On Tuesday, Houthi rebels in Yemen fired six ballistic missiles at commercial ships, one of which was shot down by a U.S. naval cruiser. It thus seems that the intensification of British and American attacks on the Iran-backed group’s military infrastructure has neither crippled nor deterred it. Noam Raydan and Grant Rumley explain how Washington’s timidity brought this situation about:
If the United States had responded to the Houthis’ attacks in November by immediately going after weapons stockpiles, missile launchers, and radar stations, it would have demonstrated U.S. resolve while seriously degrading the Houthis’ ability to continue their assault. Admittedly, Washington would have given the group the fight it wanted: the Houthis derive legitimacy from standing up to the United States and, by extension, Israel. But a quicker, more decisive strike against the Houthis’ military infrastructure would have had the practical effect of making it difficult for the group to conduct a prolonged campaign, regardless of its ambitions.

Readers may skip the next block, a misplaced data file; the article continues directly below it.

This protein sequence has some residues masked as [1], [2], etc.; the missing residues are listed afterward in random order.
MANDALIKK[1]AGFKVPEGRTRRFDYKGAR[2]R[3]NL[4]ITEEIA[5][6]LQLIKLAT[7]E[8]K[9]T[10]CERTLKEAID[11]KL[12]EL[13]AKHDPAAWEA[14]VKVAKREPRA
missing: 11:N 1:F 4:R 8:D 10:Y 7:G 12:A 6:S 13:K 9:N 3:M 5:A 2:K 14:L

If the United States had struck earlier, the current U.S.-Houthi conflict might have looked more like an episode between the two states from seven years earlier.
In that instance, a swift and robust American response reestablished deterrence.